Pauline Vamos has been a formidable force in the superannuation industry as head of ASFA, demonstrated by her 2013 win of the Australian Financial Review and Westpac’s 100 Women of Influence – Board/Management award.

Vamos’ success stems from the pursuit of her personal “noble cause”, which she defines as ensuring systems do not destroy peoples’ dreams.

“We [ASFA] are about sustainable equity of the system. We are about raising the standards of the industry, raising the behaviour; we are about making sure the collective community is looked after. Funds look after their members – not a drama – but there is the collective membership, the collective community and you cannot look after one and not the other, and that’s ASFA’s job,” Vamos says.

ASFA puts on close to 60 events; offers continuing professional development (CPD) courses and superannuation education for people at all stages of their career; undertakes technical research as well as engaging with the both the government and the regulator on policy issues.

“If only ASFA members understood what this team does at all levels,” Vamos says. “The team are very mindful of who pays their salary. They are very mindful of what they need to do. There are amazing people across the whole industry, but when I look at the dedication and the outworkings of this team, it’s the hardest reason to leave.”

One of the outworkings Vamos is most proud of is Super Guru, a consumer website designed to help members of the public understand and maximise their superannuation. It has improved the communication between the industry and super fund members, thereby helping people to reach their dreams. To achieve this Vamos had to bring together multiple ASFA teams including developers, editorial and policy.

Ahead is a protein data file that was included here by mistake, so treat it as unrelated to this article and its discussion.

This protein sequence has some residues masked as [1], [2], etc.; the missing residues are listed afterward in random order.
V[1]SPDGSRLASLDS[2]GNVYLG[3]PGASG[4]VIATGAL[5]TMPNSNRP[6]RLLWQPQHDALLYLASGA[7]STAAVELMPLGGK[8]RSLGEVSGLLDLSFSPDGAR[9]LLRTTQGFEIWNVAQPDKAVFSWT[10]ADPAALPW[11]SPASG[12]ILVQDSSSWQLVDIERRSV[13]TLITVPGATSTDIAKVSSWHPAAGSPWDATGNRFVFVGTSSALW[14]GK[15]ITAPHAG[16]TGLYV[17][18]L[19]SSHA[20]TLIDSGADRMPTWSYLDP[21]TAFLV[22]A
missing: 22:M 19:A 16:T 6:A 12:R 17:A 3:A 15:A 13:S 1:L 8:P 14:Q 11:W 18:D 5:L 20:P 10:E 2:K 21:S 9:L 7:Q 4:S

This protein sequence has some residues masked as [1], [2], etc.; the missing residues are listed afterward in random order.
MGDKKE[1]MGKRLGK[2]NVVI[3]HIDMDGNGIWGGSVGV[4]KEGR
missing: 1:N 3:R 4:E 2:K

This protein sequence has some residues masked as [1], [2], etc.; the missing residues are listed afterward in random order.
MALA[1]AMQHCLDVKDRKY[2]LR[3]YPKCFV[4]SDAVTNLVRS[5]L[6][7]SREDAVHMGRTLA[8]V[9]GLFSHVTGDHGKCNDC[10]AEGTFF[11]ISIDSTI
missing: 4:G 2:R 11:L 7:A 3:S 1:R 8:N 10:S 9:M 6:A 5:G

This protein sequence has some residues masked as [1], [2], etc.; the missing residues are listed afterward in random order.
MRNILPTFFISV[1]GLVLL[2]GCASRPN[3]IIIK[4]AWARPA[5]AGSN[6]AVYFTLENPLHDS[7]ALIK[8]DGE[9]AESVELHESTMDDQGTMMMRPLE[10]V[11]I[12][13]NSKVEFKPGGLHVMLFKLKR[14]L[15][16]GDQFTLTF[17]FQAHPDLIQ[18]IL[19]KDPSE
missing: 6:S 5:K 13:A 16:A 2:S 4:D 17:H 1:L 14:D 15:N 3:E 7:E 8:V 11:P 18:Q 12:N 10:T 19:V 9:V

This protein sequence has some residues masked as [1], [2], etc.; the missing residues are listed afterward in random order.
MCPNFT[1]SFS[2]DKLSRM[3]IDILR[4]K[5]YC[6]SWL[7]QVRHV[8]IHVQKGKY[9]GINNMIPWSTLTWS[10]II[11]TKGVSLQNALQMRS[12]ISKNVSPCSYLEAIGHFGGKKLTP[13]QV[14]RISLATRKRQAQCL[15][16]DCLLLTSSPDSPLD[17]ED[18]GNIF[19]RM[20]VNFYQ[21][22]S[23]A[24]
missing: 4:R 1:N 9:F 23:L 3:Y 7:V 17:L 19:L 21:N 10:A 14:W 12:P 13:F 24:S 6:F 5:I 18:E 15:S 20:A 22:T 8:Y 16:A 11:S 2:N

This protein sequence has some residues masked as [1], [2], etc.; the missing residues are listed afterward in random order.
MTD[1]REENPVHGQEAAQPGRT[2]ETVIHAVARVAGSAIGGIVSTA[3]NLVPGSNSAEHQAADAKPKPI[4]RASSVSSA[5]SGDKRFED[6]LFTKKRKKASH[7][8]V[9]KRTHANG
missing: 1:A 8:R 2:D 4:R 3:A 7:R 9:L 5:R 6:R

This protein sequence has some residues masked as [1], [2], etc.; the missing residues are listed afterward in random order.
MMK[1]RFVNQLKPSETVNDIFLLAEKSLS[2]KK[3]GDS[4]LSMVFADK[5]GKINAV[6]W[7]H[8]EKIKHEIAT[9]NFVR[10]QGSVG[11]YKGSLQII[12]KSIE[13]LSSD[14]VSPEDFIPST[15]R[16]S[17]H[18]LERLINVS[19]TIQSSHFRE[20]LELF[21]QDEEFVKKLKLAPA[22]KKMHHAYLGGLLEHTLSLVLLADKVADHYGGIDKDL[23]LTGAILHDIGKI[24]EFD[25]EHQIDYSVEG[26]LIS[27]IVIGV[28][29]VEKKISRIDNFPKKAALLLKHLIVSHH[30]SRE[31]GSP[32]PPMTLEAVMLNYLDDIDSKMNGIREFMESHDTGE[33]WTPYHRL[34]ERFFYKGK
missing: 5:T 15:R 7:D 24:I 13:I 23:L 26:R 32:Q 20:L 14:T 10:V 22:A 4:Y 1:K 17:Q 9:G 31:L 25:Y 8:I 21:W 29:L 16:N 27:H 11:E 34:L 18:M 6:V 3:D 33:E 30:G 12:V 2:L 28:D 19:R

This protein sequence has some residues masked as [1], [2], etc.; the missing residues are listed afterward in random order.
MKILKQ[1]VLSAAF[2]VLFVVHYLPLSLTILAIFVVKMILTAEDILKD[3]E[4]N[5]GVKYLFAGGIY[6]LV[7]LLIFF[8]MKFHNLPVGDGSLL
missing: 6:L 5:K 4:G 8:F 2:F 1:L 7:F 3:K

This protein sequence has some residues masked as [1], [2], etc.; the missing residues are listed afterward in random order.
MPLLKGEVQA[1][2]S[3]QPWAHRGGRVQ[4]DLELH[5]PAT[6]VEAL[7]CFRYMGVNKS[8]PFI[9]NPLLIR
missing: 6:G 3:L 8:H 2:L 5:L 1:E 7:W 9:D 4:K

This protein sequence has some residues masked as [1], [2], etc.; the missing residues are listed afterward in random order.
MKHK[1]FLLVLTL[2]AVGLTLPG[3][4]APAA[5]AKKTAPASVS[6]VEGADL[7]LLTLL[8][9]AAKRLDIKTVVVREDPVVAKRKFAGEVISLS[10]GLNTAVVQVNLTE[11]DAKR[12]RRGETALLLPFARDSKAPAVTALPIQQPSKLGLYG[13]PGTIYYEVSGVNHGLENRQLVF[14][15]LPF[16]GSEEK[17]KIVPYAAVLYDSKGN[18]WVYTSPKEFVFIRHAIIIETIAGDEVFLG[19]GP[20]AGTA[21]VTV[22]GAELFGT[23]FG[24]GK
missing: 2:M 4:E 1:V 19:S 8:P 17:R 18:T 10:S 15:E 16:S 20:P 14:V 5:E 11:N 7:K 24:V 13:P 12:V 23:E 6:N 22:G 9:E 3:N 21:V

“There is no island in ASFA; it’s all integrated, even if sometimes it creaks and sometimes something drops,” Vamos says. ”Eight or nine years ago in January and February you could take time off, but it is relentless now.”

Superfunds lacking Indigenous and ethnicity data

Despite the relentlessness in some quarters of the industry, the lack of movement to resolve issues faced by Indigenous peoples in superannuation exasperates Vamos.

Currently, the biggest issues are that the majority cannot easily access benefits and a lack of data at super funds on members’ ethnicity is curtailing efforts to target programs.

Research by National Australia Bank shows 43.1 per cent of Indigenous Australians are fully or severely financially excluded, compared with 17.2 per cent of the rest of the population.

ASFA’s own research underlines this financial exclusion, revealing superannuation coverage for Indigenous Australians is about 66 per cent for men and 55 per cent for women; compared to rates of 85 per cent for men and 80 per cent for women for the general population.

The First Nation Foundation (a charity that is working to bridge the gap between financial services and Indigenous peoples through events like the Big Koori Super Day Out) chief executive, Amanda Young, says the lack of ethnicity data at super funds means they are unable to target and meet the unique needs of Indigenous peoples, such as a lack of formal identification.